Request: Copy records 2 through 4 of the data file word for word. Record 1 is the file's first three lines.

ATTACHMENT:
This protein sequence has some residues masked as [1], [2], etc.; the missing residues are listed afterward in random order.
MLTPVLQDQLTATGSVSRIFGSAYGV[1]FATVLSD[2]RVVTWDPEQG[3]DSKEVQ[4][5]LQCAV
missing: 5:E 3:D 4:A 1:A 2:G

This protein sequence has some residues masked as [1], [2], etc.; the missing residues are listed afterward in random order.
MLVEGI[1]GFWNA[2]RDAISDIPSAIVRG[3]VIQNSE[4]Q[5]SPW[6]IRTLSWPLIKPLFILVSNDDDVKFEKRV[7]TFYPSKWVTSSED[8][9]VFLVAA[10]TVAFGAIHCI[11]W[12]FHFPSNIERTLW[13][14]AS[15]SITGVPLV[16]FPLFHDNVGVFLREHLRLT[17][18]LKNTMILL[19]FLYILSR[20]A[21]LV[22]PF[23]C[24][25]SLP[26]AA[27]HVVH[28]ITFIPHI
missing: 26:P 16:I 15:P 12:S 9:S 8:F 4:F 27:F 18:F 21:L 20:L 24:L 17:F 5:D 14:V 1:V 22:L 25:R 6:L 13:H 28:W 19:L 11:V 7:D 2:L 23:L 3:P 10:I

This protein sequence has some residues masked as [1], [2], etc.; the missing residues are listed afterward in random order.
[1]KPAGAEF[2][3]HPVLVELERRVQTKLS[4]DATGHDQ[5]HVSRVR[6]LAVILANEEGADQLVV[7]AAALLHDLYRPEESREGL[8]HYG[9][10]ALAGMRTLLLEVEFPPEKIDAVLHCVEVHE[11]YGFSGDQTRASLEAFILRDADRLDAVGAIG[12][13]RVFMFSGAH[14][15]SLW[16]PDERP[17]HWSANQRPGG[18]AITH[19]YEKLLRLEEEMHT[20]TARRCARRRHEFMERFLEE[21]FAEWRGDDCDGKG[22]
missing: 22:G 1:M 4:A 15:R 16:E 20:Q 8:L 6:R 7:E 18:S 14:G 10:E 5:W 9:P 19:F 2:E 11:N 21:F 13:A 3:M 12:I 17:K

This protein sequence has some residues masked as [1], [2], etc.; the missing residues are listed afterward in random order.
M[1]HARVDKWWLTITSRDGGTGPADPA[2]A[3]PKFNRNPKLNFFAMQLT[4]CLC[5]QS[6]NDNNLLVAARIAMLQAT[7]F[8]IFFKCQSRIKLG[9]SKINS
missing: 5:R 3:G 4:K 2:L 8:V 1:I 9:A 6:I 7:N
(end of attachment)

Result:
This protein sequence has some residues masked as [1], [2], etc.; the missing residues are listed afterward in random order.
MLVEGI[1]GFWNA[2]RDAISDIPSAIVRG[3]VIQNSE[4]Q[5]SPW[6]IRTLSWPLIKPLFILVSNDDDVKFEKRV[7]TFYPSKWVTSSED[8][9]VFLVAA[10]TVAFGAIHCI[11]W[12]FHFPSNIERTLW[13][14]AS[15]SITGVPLV[16]FPLFHDNVGVFLREHLRLT[17][18]LKNTMILL[19]FLYILSR[20]A[21]LV[22]PF[23]C[24][25]SLP[26]AA[27]HVVH[28]ITFIPHI
missing: 26:P 16:I 15:P 12:S 9:S 8:F 4:F 27:F 18:F 21:L 20:L 24:L 17:F 5:D 14:V 1:V 22:L 25:R 6:L 13:H 28:W 19:L 11:V 7:D 2:L 23:L 3:P 10:I

This protein sequence has some residues masked as [1], [2], etc.; the missing residues are listed afterward in random order.
[1]KPAGAEF[2][3]HPVLVELERRVQTKLS[4]DATGHDQ[5]HVSRVR[6]LAVILANEEGADQLVV[7]AAALLHDLYRPEESREGL[8]HYG[9][10]ALAGMRTLLLEVEFPPEKIDAVLHCVEVHE[11]YGFSGDQTRASLEAFILRDADRLDAVGAIG[12][13]RVFMFSGAH[14][15]SLW[16]PDERP[17]HWSANQRPGG[18]AITH[19]YEKLLRLEEEMHT[20]TARRCARRRHEFMERFLEE[21]FAEWRGDDCDGKG[22]
missing: 22:G 1:M 4:A 15:R 16:E 20:Q 8:L 6:R 7:E 18:S 14:G 10:E 5:W 9:P 19:F 2:E 11:N 21:F 13:A 3:M 12:I 17:K

This protein sequence has some residues masked as [1], [2], etc.; the missing residues are listed afterward in random order.
M[1]HARVDKWWLTITSRDGGTGPADPA[2]A[3]PKFNRNPKLNFFAMQLT[4]CLC[5]QS[6]NDNNLLVAARIAMLQAT[7]F[8]IFFKCQSRIKLG[9]SKINS
missing: 5:R 3:G 4:K 2:L 8:V 1:I 9:A 6:I 7:N